--> Acetanilide was the first aniline derivative serendipitously found to possess analgesic as well as antipyretic properties, and was quickly introduced into medical practice under the name of Antifebrin by A. Cahn and P. Hepp in 1886. But its unacceptable toxic effects, the most alarming being cyanosis due to methemoglobinemia, prompted the search for less toxic aniline derivatives. Harmon Northrop Morse had already synthesised paracetamol at Johns Hopkins University via the reduction of ''p''-nitrophenol with tin in glacial acetic acid in 1877, but it was not until 1887 that clinical pharmacologist Joseph von Mering tried paracetamol on humans. In 1893, von Mering published a paper reporting on the clinical results of paracetamol with phenacetin, another aniline derivative. Von Mering claimed that, unlike phenacetin, paracetamol had a slight tendency to produce methemoglobinemia. Paracetamol was then quickly discarded in favor of phenacetin. The sales of phenacetin established Bayer as a leading pharmaceutical company. Overshadowed in part by aspirin, introduced into medicine by Heinrich Dreser in 1899, phenacetin was popular for many decades, particularly in widely advertised over-the-counter "headache mixtures", usually containing phenacetin, an aminopyrine derivative of aspirin, caffeine, and sometimes a barbiturate. Paracetamol is the active metabolite of phenacetin and acetanilide, both once popular as analgesics and antipyretics in their own right. However, unlike phenacetin, acetanilide and their combinations, paracetamol is not considered carcinogenic at therapeutic doses. Von Mering's claims remained essentially unchallenged for half a century, until two teams of researchers from the United States analyzed the metabolism of acetanilide and paracetamol. In 1947 David Lester and Leon Greenberg found strong evidence that paracetamol was a major metabolite of acetanilide in human blood, and in a subsequent study they reported that large doses of paracetamol given to albino rats did not cause methemoglobinemia. In three papers published in the September 1948 issue of the Journal of Pharmacology and Experimental Therapeutics, Bernard Brodie, Julius Axelrod and Frederick Flinn confirmed using more specific methods that paracetamol was the major metabolite of acetanilide in human blood, and established that it was just as efficacious an analgesic as its precursor. They also suggested that methemoglobinemia is produced in humans mainly by another metabolite, phenylhydroxylamine. A follow-up paper by Brodie and Axelrod in 1949 established that phenacetin was also metabolised to paracetamol. This led to a "rediscovery" of paracetamol. It has been suggested that contamination of paracetamol with 4-aminophenol, the substance von Mering synthesised it from, may be the cause for his spurious findings. Paracetamol was first marketed in the United States in 1950 under the name Triagesic, a combination of paracetamol, aspirin, and caffeine. Reports in 1951 of three users stricken with the blood disease agranulocytosis led to its removal from the marketplace, and it took several years until it became clear that the disease was unconnected. Paracetamol was marketed in 1953 by Sterling-Winthrop Co. as Panadol, available only by prescription, and promoted as preferable to aspirin since it was safe for children and people with ulcers. In 1955, paracetamol was marketed as Children's Tylenol Elixir by McNeil Laboratories. In 1956, 500 mg tablets of paracetamol went on sale in the United Kingdom under the trade name Panadol, produced by Frederick Stearns & Co, a subsidiary of Sterling Drug Inc. In 1963, paracetamol was added to the British Pharmacopoeia, and has gained popularity since then as an analgesic agent with few side-effects and little interaction with other pharmaceutical agents. Concerns about paracetamol's safety delayed its widespread acceptance until the 1970s, but in the 1980s paracetamol sales exceeded those of aspirin in many countries, including the United Kingdom. This was accompanied by the commercial demise of phenacetin, blamed as the cause of analgesic nephropathy and hematological toxicity. In 1988 Sterling Winthrop was acquired by Eastman Kodak which sold the over the counter drug rights to SmithKline Beecham in 1994. Available without a prescription since 1959, it has since become a common household drug. Patents on paracetamol have long expired, and generic versions of the drug are widely available.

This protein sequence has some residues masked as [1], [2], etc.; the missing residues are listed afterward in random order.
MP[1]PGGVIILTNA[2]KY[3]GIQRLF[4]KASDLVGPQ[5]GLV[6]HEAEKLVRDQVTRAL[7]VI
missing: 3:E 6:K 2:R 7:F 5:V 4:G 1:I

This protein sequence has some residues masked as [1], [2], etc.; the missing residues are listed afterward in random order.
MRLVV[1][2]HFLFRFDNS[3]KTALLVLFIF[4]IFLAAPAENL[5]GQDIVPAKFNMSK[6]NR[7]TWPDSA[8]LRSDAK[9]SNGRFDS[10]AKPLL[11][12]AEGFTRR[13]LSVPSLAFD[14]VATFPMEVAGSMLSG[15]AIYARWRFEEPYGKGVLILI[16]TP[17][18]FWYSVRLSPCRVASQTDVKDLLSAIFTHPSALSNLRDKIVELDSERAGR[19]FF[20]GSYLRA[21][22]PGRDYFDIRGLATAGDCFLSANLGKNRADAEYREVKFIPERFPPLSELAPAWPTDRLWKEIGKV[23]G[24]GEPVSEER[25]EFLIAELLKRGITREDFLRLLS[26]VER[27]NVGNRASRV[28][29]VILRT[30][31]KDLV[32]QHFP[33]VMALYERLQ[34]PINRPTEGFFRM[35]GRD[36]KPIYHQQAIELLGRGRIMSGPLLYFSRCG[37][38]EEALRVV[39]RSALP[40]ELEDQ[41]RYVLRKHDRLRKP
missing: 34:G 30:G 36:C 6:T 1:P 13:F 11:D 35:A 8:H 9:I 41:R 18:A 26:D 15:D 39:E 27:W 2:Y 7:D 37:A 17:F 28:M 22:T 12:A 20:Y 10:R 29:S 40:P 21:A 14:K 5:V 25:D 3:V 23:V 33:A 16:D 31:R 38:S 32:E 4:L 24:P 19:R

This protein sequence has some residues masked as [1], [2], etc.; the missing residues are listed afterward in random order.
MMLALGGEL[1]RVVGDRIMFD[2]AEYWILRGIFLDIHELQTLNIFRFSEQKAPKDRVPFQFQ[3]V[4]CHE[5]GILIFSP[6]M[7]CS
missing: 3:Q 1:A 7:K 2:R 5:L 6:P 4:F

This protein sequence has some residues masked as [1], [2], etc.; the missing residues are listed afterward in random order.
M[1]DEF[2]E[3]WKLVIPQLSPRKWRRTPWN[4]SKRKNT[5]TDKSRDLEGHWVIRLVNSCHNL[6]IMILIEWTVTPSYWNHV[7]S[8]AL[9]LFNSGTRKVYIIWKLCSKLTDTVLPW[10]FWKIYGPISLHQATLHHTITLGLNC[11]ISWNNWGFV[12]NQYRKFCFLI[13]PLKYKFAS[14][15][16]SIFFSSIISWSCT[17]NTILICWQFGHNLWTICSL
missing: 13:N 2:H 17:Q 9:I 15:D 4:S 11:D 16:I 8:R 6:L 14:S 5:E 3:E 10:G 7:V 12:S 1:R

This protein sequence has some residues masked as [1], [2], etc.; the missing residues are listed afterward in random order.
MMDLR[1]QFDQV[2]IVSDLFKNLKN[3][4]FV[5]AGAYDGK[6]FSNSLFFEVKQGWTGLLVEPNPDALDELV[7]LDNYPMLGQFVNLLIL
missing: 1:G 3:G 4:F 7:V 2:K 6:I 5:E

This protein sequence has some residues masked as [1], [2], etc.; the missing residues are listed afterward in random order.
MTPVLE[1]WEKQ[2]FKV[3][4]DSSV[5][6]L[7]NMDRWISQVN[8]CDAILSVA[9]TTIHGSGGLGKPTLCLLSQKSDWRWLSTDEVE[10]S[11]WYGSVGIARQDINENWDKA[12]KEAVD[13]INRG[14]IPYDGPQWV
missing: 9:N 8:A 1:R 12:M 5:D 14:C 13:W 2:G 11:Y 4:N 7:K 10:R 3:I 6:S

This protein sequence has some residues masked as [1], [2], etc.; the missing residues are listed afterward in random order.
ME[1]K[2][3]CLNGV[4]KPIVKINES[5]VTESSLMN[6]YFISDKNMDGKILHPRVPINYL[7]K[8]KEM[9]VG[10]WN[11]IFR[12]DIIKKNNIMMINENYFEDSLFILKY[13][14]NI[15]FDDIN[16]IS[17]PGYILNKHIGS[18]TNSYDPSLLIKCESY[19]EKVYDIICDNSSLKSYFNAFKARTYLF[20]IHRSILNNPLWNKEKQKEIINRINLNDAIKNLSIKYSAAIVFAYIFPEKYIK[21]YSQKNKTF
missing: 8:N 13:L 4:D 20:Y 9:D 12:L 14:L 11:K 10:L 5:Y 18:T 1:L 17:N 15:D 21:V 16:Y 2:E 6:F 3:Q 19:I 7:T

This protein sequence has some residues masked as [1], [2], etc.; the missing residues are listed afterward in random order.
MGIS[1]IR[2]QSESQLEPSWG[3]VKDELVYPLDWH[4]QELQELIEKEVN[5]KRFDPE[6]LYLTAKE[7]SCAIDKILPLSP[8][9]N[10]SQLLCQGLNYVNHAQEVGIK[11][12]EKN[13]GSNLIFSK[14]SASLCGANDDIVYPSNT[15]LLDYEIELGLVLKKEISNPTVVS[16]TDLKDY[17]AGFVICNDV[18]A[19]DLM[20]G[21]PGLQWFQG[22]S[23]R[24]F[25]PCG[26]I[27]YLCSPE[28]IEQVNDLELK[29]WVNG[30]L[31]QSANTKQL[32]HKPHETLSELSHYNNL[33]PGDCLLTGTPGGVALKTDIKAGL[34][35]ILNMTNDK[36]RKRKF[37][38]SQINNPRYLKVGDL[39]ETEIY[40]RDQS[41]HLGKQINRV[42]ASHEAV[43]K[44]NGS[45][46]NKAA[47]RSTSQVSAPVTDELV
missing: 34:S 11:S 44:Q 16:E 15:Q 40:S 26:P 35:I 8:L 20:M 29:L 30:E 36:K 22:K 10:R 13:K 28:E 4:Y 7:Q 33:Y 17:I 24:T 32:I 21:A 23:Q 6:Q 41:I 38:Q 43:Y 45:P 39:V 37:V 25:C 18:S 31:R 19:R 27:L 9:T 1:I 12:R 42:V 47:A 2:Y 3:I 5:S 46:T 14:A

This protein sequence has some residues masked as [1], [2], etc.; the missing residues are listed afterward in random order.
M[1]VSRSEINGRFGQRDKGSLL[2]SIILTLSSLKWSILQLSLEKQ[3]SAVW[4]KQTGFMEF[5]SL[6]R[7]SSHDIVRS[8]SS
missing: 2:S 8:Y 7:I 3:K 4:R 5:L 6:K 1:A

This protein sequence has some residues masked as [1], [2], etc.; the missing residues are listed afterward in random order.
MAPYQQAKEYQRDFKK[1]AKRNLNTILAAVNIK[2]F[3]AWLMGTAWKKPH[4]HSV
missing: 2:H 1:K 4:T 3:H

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Personal protective equipment